Examining behaviour of those with authority.

When I was ten, I had an English teacher who liked to touch us in ways we felt uncomfortable. It wasn’t anything as scandalous as it may seem, he simply touched our hands, caressing them as a grandfather would his grandchildren. He was, after all, the right age to do so. But we felt uncomfortable.

We complained to the teachers, but the teachers didn’t listen to us, they simply thought he was an old man who just loved children. On hindsight, I still do not know what exactly his intentions were.

But we rebelled in a way the teachers couldn’t catch us. We invented a superhero in his likeness, mocking him. He was called SuperBra. At the age of ten, bras were probably the most offensive (?) things we could think of. I drew comics of him, beating up children, satirising him. My friends read it, distributing it amongst ourselves.

When he entered the class, we would mock him under our breaths, ‘SuperBra, SuperBra’ as our only way of rebellion, because we could do nothing else.

Eventually when I graduated, I heard he was transferred. As students, we were simply kept in the dark of what really happened.

When I was twelve I was a very active prefect. The teacher’s pet, so to say. I followed the rules, I was bright, but I was very opinionated and talkative. And when posts were given out to the prefects, I was very disappointed to see that I didn’t manage to get into the executive committee, even though I felt that I had contributed a lot. I got over it, as twelve-year olds tend to get over things, worrying instead when the new update of Ragnarok would kick in and my Knight could upgrade its job to a Paladin. Months later, I found out from a teacher, in the throes of fury at something I did, I can’t quite remember, that I wasn’t made head prefect because I was too talkative.

That was when I realised that talking too much is bad. Actually having an opinion is worse. It was better to shut up, listen, score good grades, keep the classroom clean and be a good student than to speak up against the teachers.

This followed me until I was in Form 2. We had a controversial Civics tutor. She told us that she was openly racist. And she was. She singled a classmate called “Vinoth” because she says that she knew lots of “Vinoth”s and all of there were hopeless, just as she knew my friend would be.

We hated her.

But we didn’t speak out against her. She embarrassed countless of my friends but none of us stood up against her. I’m sorry to say I never did, because I’ve learnt throughout the years that it doesn’t pay to be talkative. It doesn’t pay to speak up.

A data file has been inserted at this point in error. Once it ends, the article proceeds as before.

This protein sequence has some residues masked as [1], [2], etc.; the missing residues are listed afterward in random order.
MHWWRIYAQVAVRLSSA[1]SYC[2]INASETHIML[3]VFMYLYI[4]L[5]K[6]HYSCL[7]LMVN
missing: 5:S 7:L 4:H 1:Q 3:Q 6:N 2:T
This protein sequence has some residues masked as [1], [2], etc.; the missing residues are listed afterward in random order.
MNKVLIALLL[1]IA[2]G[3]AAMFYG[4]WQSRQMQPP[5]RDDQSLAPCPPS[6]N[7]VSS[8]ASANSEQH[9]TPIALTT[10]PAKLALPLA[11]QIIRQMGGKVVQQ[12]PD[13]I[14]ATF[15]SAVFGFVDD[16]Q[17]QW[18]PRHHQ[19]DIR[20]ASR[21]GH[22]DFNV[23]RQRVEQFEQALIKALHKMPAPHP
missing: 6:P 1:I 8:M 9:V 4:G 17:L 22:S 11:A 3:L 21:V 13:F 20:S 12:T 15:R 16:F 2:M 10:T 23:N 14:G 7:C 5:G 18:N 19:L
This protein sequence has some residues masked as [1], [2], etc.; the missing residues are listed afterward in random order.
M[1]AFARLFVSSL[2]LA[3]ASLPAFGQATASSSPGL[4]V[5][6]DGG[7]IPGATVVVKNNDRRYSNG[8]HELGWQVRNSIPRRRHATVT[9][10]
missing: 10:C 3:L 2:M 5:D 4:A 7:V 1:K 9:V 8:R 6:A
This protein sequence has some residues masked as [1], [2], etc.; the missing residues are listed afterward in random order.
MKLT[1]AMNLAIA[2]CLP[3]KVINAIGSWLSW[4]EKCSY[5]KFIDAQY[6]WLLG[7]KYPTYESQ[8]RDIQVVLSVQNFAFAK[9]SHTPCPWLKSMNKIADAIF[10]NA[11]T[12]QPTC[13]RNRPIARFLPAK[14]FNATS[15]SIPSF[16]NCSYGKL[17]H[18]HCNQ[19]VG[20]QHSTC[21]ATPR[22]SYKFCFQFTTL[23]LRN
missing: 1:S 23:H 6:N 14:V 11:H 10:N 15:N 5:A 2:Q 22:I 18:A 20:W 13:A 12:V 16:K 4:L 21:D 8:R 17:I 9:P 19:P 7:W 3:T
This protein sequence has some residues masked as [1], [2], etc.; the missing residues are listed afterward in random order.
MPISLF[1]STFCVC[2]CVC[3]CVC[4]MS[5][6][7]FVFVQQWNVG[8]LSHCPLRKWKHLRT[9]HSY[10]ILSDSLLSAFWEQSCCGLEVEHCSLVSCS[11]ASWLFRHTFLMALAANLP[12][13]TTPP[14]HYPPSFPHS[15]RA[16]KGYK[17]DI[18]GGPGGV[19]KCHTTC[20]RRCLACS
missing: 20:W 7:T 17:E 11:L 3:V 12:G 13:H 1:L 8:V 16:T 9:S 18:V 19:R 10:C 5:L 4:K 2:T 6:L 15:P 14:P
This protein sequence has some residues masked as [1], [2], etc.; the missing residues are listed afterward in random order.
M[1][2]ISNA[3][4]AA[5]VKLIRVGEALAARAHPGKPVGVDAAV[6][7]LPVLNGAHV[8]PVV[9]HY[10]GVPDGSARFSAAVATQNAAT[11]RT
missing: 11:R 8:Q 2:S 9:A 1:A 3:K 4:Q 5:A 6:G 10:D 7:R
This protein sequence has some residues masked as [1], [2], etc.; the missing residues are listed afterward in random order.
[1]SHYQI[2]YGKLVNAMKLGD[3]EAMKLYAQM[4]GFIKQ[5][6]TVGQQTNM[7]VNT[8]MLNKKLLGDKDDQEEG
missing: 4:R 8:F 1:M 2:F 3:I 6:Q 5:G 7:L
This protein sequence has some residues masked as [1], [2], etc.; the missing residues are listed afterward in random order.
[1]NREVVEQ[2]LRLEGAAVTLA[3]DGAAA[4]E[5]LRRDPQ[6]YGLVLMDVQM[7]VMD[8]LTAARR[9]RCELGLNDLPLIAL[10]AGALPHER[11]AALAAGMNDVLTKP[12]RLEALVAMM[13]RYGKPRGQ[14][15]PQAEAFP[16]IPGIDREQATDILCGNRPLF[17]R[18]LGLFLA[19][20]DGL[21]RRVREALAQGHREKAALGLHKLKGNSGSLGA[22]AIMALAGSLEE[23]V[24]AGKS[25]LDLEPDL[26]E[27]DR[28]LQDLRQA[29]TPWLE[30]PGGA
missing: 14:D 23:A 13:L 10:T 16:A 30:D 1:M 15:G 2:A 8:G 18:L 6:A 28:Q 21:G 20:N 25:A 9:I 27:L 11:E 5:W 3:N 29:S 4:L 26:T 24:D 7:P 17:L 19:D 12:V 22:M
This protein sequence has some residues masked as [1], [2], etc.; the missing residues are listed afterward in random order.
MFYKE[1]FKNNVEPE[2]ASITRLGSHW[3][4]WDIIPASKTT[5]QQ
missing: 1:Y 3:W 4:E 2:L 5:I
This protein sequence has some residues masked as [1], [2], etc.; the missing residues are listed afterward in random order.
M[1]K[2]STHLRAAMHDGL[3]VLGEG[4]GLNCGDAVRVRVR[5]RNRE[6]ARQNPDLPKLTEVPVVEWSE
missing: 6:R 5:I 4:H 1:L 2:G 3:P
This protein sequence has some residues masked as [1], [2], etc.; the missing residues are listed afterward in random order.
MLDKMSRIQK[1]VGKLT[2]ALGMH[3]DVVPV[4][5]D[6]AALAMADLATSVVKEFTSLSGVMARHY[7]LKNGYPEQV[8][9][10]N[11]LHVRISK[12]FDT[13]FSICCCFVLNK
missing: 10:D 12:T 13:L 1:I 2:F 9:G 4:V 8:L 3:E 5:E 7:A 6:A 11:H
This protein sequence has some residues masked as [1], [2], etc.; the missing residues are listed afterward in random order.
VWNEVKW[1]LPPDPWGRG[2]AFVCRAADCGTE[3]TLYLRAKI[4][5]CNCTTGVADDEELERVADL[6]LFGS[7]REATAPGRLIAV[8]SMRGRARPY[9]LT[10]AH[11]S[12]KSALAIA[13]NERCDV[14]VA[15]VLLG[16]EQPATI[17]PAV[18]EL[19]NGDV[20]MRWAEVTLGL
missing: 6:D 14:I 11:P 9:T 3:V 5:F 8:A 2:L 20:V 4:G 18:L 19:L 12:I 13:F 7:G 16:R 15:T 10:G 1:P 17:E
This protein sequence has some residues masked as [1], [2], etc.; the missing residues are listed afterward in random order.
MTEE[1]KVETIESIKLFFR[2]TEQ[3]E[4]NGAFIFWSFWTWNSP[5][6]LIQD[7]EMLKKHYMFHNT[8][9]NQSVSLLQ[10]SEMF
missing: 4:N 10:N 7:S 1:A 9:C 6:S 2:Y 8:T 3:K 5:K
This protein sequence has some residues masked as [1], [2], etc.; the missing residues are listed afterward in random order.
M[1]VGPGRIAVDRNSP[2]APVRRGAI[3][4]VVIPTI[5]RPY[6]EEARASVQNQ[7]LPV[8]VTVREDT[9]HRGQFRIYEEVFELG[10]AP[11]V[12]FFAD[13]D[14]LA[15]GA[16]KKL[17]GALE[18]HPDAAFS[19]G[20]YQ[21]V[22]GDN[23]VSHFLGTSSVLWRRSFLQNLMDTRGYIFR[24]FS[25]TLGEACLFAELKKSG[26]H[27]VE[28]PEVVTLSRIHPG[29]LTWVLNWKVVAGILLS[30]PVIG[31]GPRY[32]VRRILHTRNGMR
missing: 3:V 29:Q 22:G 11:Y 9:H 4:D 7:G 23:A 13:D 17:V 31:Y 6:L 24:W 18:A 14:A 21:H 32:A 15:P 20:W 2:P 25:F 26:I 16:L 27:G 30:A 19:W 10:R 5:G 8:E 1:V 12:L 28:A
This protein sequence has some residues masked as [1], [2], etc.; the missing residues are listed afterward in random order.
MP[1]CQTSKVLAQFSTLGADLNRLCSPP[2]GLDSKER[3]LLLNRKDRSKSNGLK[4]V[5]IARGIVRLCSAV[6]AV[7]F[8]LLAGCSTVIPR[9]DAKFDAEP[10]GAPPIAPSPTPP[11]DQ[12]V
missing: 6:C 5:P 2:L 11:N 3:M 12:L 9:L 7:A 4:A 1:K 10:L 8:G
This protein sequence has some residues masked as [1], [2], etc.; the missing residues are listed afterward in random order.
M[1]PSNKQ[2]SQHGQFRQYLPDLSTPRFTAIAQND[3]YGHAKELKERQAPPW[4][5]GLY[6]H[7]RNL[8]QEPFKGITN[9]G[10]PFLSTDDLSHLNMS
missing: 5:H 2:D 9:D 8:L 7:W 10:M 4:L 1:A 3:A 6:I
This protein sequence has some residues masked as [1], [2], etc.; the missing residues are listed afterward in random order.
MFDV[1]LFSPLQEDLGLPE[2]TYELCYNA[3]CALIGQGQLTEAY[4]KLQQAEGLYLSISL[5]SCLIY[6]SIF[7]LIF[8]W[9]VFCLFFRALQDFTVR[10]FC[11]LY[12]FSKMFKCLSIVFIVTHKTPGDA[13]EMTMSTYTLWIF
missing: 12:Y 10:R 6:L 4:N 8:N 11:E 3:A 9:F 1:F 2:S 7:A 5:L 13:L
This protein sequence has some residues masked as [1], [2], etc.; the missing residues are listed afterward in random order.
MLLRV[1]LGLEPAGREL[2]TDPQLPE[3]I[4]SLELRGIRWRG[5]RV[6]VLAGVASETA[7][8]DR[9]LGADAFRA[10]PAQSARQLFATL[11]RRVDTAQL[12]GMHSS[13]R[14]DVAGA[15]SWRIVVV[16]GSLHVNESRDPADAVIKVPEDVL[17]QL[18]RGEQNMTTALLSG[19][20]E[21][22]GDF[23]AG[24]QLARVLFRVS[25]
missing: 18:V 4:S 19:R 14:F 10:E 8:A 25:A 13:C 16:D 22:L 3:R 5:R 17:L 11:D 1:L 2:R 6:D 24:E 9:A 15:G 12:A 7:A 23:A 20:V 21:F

This entire story is just an isolated case of what happens to an ordinary student in Malaysia.

What happened between Bawani and Sharifah isn’t new. Public shaming isn’t new. I’m sure many of you would have friends, who misbehaved, who were singled out, embarrassed, torn down in front of everyone else. The arguments they used were no more logical than what Sharifah used. And we as students clap and cheer as we watch our friends, our peers torn down in front of us.

It is a problem deeply rooted in our education system. Students who parrot their teachers thrive, students who challenge them don’t.

I know that Sharifah is no teacher, and Bawani is not her student. But this is something that happens. And this is something that should stop.

This is why I am glad this video went viral. It makes teachers and instructors question their own behaviour. In a world where nothing is private, and everything can so easily be thrown in the public eye, we scrutinise our own behaviour more, check ourselves more, and maybe become a better society in the years to come.

And I hope that as this video spreads, more people come to realise what is being done by people in power — teachers, instructors, moderators — is wrong.

And those in power themselves, many of whom are righteously indignant about the video would realise they are guilty of the same, in varying degrees.

Which is why I urge all of you to look beyond Sharifah and Bawani, and look towards the classrooms of your schools, the offices of your own companies and the homes of your own families.

We have to stop condoning something that is so obviously wrong simply because we become accustomed to it, conditioned to it.